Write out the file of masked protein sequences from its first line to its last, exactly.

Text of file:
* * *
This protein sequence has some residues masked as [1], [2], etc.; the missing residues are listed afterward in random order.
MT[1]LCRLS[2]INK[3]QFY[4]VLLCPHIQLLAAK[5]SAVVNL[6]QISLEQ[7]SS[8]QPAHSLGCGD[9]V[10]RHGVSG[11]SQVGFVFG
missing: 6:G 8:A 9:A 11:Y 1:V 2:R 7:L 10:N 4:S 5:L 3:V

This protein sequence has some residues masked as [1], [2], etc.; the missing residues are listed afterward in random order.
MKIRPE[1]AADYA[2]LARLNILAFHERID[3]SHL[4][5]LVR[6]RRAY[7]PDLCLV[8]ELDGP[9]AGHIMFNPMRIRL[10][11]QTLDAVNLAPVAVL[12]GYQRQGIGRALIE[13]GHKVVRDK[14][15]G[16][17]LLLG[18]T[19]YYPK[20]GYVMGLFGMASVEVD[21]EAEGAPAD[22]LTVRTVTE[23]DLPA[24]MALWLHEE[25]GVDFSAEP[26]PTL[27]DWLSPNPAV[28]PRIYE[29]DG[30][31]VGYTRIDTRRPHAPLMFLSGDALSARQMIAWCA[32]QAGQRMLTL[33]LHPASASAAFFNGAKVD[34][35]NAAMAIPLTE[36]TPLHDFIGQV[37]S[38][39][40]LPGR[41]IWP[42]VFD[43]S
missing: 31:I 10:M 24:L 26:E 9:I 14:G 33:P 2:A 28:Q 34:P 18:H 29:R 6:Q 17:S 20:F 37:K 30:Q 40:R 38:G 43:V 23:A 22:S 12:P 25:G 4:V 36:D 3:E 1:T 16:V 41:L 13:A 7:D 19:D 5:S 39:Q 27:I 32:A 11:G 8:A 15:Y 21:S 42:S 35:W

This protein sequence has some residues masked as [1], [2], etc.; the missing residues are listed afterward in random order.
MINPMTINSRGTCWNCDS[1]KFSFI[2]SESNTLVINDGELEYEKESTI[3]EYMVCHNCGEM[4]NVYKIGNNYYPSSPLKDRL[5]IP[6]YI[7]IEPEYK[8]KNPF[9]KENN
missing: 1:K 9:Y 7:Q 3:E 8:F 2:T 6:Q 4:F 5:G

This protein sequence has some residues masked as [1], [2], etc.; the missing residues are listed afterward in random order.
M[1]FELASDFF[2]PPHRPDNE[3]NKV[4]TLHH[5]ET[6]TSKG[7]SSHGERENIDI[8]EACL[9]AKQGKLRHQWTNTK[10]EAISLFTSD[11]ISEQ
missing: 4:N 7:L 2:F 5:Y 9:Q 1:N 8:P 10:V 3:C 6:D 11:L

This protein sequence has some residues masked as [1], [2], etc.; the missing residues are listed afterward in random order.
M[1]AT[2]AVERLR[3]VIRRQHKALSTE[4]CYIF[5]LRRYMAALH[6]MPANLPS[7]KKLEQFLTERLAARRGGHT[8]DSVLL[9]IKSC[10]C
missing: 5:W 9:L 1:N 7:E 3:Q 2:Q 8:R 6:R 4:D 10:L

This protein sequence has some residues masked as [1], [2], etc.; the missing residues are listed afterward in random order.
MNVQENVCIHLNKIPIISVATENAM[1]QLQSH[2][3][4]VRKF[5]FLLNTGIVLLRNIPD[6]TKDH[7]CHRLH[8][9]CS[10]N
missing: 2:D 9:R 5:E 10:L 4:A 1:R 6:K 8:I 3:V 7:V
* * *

This protein sequence has some residues masked as [1], [2], etc.; the missing residues are listed afterward in random order.
MT[1]LCRLS[2]INK[3]QFY[4]VLLCPHIQLLAAK[5]SAVVNL[6]QISLEQ[7]SS[8]QPAHSLGCGD[9]V[10]RHGVSG[11]SQVGFVFG
missing: 6:G 8:A 9:A 11:Y 1:V 2:R 7:L 10:N 4:S 5:L 3:V

This protein sequence has some residues masked as [1], [2], etc.; the missing residues are listed afterward in random order.
MKIRPE[1]AADYA[2]LARLNILAFHERID[3]SHL[4][5]LVR[6]RRAY[7]PDLCLV[8]ELDGP[9]AGHIMFNPMRIRL[10][11]QTLDAVNLAPVAVL[12]GYQRQGIGRALIE[13]GHKVVRDK[14][15]G[16][17]LLLG[18]T[19]YYPK[20]GYVMGLFGMASVEVD[21]EAEGAPAD[22]LTVRTVTE[23]DLPA[24]MALWLHEE[25]GVDFSAEP[26]PTL[27]DWLSPNPAV[28]PRIYE[29]DG[30][31]VGYTRIDTRRPHAPLMFLSGDALSARQMIAWCA[32]QAGQRMLTL[33]LHPASASAAFFNGAKVD[34][35]NAAMAIPLTE[36]TPLHDFIGQV[37]S[38][39][40]LPGR[41]IWP[42]VFD[43]S
missing: 31:I 10:M 24:L 26:E 9:I 14:G 33:P 2:A 28:Q 34:P 18:H 29:R 6:Q 17:S 20:F 37:K 30:Q 40:R 38:G 43:V 23:A 22:S 12:P 25:G 4:V 36:D 3:E 1:T 16:V 41:L 13:A 7:D 19:D 5:S 39:Q 27:I 32:A 11:G 8:A 15:Y 21:S 42:S 35:W

This protein sequence has some residues masked as [1], [2], etc.; the missing residues are listed afterward in random order.
MINPMTINSRGTCWNCDS[1]KFSFI[2]SESNTLVINDGELEYEKESTI[3]EYMVCHNCGEM[4]NVYKIGNNYYPSSPLKDRL[5]IP[6]YI[7]IEPEYK[8]KNPF[9]KENN
missing: 1:K 9:Y 7:Q 3:E 8:F 2:T 6:Q 4:F 5:G

This protein sequence has some residues masked as [1], [2], etc.; the missing residues are listed afterward in random order.
M[1]FELASDFF[2]PPHRPDNE[3]NKV[4]TLHH[5]ET[6]TSKG[7]SSHGERENIDI[8]EACL[9]AKQGKLRHQWTNTK[10]EAISLFTSD[11]ISEQ
missing: 4:N 7:L 2:F 5:Y 9:Q 1:N 8:P 10:V 3:C 6:D 11:L

This protein sequence has some residues masked as [1], [2], etc.; the missing residues are listed afterward in random order.
M[1]AT[2]AVERLR[3]VIRRQHKALSTE[4]CYIF[5]LRRYMAALH[6]MPANLPS[7]KKLEQFLTERLAARRGGHT[8]DSVLL[9]IKSC[10]C
missing: 5:W 9:L 1:N 7:E 3:Q 2:Q 8:R 6:R 4:D 10:L

This protein sequence has some residues masked as [1], [2], etc.; the missing residues are listed afterward in random order.
MNVQENVCIHLNKIPIISVATENAM[1]QLQSH[2][3][4]VRKF[5]FLLNTGIVLLRNIPD[6]TKDH[7]CHRLH[8][9]CS[10]N
missing: 2:D 9:R 5:E 10:L 4:A 1:R 6:K 8:I 3:V 7:V